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Hospice, Critical Care
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Zee_RN has 17 years experience as a BSN, RN and specializes in Hospice, Critical Care.

Zee_RN's Latest Activity

  1. Zee_RN

    Death Visit Protocols

    Hospice staff -- what are your protocols for death visits when a patient dies? Obviously, if it is a home patient an RN needs to visit and pronounce. But what if it's 2AM and they are in a skilled facility and the facility staff pronounces? Do you visit regardless? No family present, pt is whisked off to funeral home.... Do you have a policy on making death visits based on circumstances? Thanks!
  2. Zee_RN

    homecare homebase

    The Plan of Care does not meet compliance standards in the Commonwealth of Pennsylvania either as it cannot be customized (at least for hospice). You can tell hospice is a force-fit into this home care documentation system
  3. Zee_RN


    My organization is fortunate enough to staff in such a manner that our RN Case Managers rarely take call. They work a regular Mon-Fri 8-5p week (salaried position). They take "on call" only when our regularly scheduled on-call nurses are off; for instance, if one of our regular on-call nurses gets sick, takes vacation day, etc. We have a "back-up on-call" list in the event the regular nurse calls off. Also, someone has to staff the daylight hours on a holiday. We take volunteers first. So we have a nurse who works 5p-8a Mon - Fri and a w/e nurse who works Fri 5P to Mon 8A (so there's double-coverage on Friday nights). That REALLY cuts down on the amount of on-call our regular case managers have to do. Not bad staffing for a small hospice operation! Given the choice, I'd go with the MON-FRI routine. Our W/E nurse is awesome-saucebut she does *everything* on the weekends...all evals, consents, admits that may occur as well answer all the phone calls, pronounce patients, do visits, handle emergencies. We have on-call psychosocial too but usually it's the nurse handling everything. :)
  4. Zee_RN

    Coverage for incontinence supplies

    We cover incontinent supplies including briefs, chux, creams, wipes ... but we do not provide pull-ups as Medicare has classified them now as "underwear." Some hospices do, though. We have opted not to.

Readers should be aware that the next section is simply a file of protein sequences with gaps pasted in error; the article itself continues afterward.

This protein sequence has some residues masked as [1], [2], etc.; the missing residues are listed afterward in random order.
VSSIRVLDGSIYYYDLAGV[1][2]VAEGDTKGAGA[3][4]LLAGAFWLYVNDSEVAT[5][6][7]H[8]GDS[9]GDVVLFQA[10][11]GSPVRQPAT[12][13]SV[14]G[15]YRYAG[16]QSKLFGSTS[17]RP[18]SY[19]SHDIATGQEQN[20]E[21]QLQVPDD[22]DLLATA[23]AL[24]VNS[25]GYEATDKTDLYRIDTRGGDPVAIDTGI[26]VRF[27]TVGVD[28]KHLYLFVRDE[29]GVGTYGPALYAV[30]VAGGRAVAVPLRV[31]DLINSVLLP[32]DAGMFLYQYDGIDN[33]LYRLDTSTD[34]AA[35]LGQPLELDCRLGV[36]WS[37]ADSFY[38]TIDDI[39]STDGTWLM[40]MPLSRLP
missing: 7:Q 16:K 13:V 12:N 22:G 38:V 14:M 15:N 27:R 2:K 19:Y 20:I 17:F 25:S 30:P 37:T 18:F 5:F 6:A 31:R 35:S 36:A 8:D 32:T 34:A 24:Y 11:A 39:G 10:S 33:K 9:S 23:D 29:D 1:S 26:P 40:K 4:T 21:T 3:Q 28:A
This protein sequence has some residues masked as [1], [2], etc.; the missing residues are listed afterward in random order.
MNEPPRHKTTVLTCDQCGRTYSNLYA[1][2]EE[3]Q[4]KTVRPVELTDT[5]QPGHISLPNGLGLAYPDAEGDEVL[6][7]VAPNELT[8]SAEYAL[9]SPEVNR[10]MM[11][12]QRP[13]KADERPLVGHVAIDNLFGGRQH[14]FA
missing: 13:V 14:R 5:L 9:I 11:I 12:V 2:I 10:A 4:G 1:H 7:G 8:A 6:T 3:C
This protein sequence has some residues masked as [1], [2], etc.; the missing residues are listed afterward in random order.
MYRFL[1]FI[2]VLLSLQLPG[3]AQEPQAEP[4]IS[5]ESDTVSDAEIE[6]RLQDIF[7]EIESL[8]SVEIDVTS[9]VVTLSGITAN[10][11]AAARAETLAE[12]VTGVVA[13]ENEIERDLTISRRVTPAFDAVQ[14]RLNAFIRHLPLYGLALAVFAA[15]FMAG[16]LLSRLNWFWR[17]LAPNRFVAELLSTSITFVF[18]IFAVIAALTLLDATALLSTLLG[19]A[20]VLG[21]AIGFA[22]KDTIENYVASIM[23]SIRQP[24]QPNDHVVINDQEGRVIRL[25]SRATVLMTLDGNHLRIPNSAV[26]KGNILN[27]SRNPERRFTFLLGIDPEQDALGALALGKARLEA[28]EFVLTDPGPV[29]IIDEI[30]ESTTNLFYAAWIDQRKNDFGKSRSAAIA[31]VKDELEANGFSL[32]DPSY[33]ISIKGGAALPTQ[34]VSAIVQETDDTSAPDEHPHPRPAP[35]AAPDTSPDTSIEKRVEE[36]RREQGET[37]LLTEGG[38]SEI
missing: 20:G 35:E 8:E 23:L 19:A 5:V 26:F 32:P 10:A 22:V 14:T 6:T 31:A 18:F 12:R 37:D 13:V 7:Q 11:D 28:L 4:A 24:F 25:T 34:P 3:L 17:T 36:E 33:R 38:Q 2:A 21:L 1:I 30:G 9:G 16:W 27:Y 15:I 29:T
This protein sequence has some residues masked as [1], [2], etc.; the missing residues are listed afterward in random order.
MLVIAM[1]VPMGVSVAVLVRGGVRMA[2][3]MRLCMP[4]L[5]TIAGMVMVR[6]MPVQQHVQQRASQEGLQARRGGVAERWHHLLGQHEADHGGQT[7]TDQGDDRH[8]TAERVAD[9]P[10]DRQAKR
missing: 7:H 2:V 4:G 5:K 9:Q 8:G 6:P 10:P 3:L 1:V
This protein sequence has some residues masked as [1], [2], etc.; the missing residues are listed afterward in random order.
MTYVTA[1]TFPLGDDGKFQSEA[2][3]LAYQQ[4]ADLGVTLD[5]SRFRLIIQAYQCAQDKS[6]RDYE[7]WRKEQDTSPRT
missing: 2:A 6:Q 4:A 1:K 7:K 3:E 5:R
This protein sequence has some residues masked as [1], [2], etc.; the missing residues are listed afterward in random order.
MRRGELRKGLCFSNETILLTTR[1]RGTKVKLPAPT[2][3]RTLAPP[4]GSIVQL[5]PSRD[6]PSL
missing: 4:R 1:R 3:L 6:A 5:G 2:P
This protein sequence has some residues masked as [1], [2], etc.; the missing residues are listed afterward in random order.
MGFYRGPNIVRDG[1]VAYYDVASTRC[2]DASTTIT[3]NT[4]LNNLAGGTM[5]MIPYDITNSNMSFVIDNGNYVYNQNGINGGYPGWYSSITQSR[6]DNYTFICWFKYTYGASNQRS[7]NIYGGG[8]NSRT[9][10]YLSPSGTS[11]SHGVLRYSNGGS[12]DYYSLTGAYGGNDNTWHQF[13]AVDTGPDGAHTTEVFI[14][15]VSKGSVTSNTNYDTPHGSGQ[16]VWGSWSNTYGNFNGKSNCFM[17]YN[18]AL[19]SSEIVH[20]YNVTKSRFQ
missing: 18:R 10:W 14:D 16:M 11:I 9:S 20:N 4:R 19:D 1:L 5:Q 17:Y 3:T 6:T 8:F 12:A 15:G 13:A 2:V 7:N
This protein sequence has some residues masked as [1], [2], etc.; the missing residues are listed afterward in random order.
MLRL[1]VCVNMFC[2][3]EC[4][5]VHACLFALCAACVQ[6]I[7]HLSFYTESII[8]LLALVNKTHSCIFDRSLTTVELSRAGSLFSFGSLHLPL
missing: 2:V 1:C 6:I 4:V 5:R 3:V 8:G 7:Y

5. Zee_RN

    question on aide coveage for hospice

    Our aides are scheduled 7 days a week...although few patients are actually seen every day. Some are, though. We like to start patients off with daily visits to get a full understanding of what they need; then we adjust their care plan based on the updated assessment. Actively dying patients are seen 7 days a week by the RN and the aide. GIP patients are seen 7 days a week by RN and aide (unless in hospital; aides don't see patients in the hospital).
  6. Zee_RN


    I would have ensured the patient was comfortable prior to removing the bipap. Bipap is not an absolute contraindication to hospice...but in a hospital setting, I can see where it would be viewed as incompatible with goals of care. I have had patients on bipap on an inpatient hospice unit with the understanding that once we could wean them off comfortably, it would not be re-applied once discontinued. I had an ALS hospice patient on a "sip-and-puff" ventilator once. So there aren't necessarily absolutes in the hospice world; it just needs to be very patient-specific with clear goals.
  7. Zee_RN

    Frequent Falls

    What are your procedures for patients who fall frequently? (Or any patient falls, for that matter). We spend A LOT of administrative time dealing with those frequent fall patients, particularly those in nursing homes. We complete an electronic occurrence report from which we then generate a paper occurrence report for signatures. The RN must gather the obvious data--date and time of fall and what exactly happened. He/she must also document what interventions were taken to decrease the risk of falling again. A Fall Assessment is done in the electronic record. He/she must also document the full name of the individual reporting the fall, the full name and title of the person they discussed the interventions with, the full name of the family/POA they notified and certainly the date and time the physician was notified as well. Any data incomplete results in the occurrence report being returned for completion. Sometimes we learn of the fall days to weeks after it occurred if the facility did not notify us in a timely manner. Regardless, all the data must be obtained. Obtaining full name and titles of individuals in the facilities is a huge difficulty here; tracking down workers in the nursing home or personal care home can be quite time-consuming. Also, when you have a patient who falls frequently and you've put in a low bed, perimeter (or 'scoop' mattress), fall mats, bed alarm, recommended q1h rounding (um, yeah), gotten a PT eval .... what ELSE do you do? Our organization insists on finding more interventions and yet it seems we've exhausted our possibilities. What does your organization do in these cases? Thanks!